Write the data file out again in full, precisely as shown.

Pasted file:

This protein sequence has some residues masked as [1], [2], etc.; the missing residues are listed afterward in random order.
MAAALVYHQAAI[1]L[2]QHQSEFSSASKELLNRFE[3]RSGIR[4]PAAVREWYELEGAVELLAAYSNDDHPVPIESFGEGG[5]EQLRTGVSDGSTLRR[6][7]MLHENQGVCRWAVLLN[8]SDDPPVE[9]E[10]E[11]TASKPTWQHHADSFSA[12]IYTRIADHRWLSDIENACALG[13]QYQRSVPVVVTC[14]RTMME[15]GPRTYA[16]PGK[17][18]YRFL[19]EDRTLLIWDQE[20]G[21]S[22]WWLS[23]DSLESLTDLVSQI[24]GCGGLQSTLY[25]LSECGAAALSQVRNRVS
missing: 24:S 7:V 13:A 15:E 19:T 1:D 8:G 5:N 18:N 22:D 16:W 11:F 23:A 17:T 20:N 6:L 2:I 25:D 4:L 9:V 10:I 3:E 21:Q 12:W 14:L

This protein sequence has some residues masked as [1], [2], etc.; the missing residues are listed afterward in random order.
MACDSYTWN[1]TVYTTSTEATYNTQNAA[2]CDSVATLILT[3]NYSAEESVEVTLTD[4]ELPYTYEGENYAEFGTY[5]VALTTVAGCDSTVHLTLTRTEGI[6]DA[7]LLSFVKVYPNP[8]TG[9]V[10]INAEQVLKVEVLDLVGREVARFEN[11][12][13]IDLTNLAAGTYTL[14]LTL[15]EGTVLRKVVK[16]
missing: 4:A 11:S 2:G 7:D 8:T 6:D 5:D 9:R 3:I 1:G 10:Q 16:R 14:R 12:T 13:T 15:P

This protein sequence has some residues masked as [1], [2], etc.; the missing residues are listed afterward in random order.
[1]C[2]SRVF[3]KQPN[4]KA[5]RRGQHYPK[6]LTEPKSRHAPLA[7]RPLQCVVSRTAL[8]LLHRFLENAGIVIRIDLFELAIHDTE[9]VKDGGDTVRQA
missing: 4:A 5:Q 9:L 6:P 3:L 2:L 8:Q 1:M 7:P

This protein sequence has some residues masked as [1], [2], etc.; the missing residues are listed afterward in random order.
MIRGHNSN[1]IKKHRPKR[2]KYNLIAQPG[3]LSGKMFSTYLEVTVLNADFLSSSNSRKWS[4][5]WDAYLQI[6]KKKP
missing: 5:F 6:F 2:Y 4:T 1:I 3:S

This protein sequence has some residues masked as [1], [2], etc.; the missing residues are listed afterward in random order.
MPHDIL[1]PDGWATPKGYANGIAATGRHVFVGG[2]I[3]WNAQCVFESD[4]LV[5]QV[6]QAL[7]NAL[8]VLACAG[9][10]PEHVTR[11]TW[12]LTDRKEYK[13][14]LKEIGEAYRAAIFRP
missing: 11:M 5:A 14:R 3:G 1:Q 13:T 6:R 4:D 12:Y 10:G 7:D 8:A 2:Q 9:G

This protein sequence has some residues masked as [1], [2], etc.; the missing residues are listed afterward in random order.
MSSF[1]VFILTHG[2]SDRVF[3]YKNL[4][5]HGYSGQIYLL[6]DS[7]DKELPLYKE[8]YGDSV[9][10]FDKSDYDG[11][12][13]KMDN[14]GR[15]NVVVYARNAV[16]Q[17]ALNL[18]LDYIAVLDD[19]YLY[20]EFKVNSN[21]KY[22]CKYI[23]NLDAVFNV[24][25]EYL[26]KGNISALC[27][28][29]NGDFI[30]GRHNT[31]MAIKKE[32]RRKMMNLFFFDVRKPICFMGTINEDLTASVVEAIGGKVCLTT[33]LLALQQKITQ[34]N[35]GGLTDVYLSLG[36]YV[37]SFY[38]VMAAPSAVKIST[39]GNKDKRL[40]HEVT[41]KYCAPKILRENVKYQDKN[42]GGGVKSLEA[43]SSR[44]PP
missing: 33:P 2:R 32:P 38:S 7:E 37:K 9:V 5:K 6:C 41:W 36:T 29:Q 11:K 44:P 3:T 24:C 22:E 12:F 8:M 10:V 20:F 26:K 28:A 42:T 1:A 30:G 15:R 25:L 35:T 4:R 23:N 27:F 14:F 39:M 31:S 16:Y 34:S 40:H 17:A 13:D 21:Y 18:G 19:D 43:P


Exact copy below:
This protein sequence has some residues masked as [1], [2], etc.; the missing residues are listed afterward in random order.
MAAALVYHQAAI[1]L[2]QHQSEFSSASKELLNRFE[3]RSGIR[4]PAAVREWYELEGAVELLAAYSNDDHPVPIESFGEGG[5]EQLRTGVSDGSTLRR[6][7]MLHENQGVCRWAVLLN[8]SDDPPVE[9]E[10]E[11]TASKPTWQHHADSFSA[12]IYTRIADHRWLSDIENACALG[13]QYQRSVPVVVTC[14]RTMME[15]GPRTYA[16]PGK[17][18]YRFL[19]EDRTLLIWDQE[20]G[21]S[22]WWLS[23]DSLESLTDLVSQI[24]GCGGLQSTLY[25]LSECGAAALSQVRNRVS
missing: 24:S 7:V 13:A 15:E 19:T 1:D 8:G 5:N 18:N 22:D 16:W 11:F 23:A 17:T 20:N 6:L 2:I 25:D 4:L 9:V 10:I 3:E 21:Q 12:W 14:L

This protein sequence has some residues masked as [1], [2], etc.; the missing residues are listed afterward in random order.
MACDSYTWN[1]TVYTTSTEATYNTQNAA[2]CDSVATLILT[3]NYSAEESVEVTLTD[4]ELPYTYEGENYAEFGTY[5]VALTTVAGCDSTVHLTLTRTEGI[6]DA[7]LLSFVKVYPNP[8]TG[9]V[10]INAEQVLKVEVLDLVGREVARFEN[11][12][13]IDLTNLAAGTYTL[14]LTL[15]EGTVLRKVVK[16]
missing: 4:A 11:S 2:G 7:D 8:T 6:D 5:D 9:R 3:I 1:G 10:Q 16:R 14:R 12:T 13:T 15:P

This protein sequence has some residues masked as [1], [2], etc.; the missing residues are listed afterward in random order.
[1]C[2]SRVF[3]KQPN[4]KA[5]RRGQHYPK[6]LTEPKSRHAPLA[7]RPLQCVVSRTAL[8]LLHRFLENAGIVIRIDLFELAIHDTE[9]VKDGGDTVRQA
missing: 4:A 5:Q 9:L 6:P 3:L 2:L 8:Q 1:M 7:P

This protein sequence has some residues masked as [1], [2], etc.; the missing residues are listed afterward in random order.
MIRGHNSN[1]IKKHRPKR[2]KYNLIAQPG[3]LSGKMFSTYLEVTVLNADFLSSSNSRKWS[4][5]WDAYLQI[6]KKKP
missing: 5:F 6:F 2:Y 4:T 1:I 3:S

This protein sequence has some residues masked as [1], [2], etc.; the missing residues are listed afterward in random order.
MPHDIL[1]PDGWATPKGYANGIAATGRHVFVGG[2]I[3]WNAQCVFESD[4]LV[5]QV[6]QAL[7]NAL[8]VLACAG[9][10]PEHVTR[11]TW[12]LTDRKEYK[13][14]LKEIGEAYRAAIFRP
missing: 11:M 5:A 14:R 3:G 1:Q 13:T 6:R 4:D 12:Y 10:G 7:D 8:A 2:Q 9:G

This protein sequence has some residues masked as [1], [2], etc.; the missing residues are listed afterward in random order.
MSSF[1]VFILTHG[2]SDRVF[3]YKNL[4][5]HGYSGQIYLL[6]DS[7]DKELPLYKE[8]YGDSV[9][10]FDKSDYDG[11][12][13]KMDN[14]GR[15]NVVVYARNAV[16]Q[17]ALNL[18]LDYIAVLDD[19]YLY[20]EFKVNSN[21]KY[22]CKYI[23]NLDAVFNV[24][25]EYL[26]KGNISALC[27][28][29]NGDFI[30]GRHNT[31]MAIKKE[32]RRKMMNLFFFDVRKPICFMGTINEDLTASVVEAIGGKVCLTT[33]LLALQQKITQ[34]N[35]GGLTDVYLSLG[36]YV[37]SFY[38]VMAAPSAVKIST[39]GNKDKRL[40]HEVT[41]KYCAPKILRENVKYQDKN[42]GGGVKSLEA[43]SSR[44]PP
missing: 33:P 2:R 32:P 38:S 7:E 37:K 9:V 5:K 6:C 41:W 36:T 29:Q 11:K 44:P 3:T 24:C 22:E 12:F 8:M 10:V 20:F 26:K 28:A 42:T 1:A 30:G 15:R 25:L 35:T 4:R 23:N 27:F 14:F 39:M 31:S 16:Y 34:S 40:H 17:A 13:D 21:Y 18:G 19:D 43:P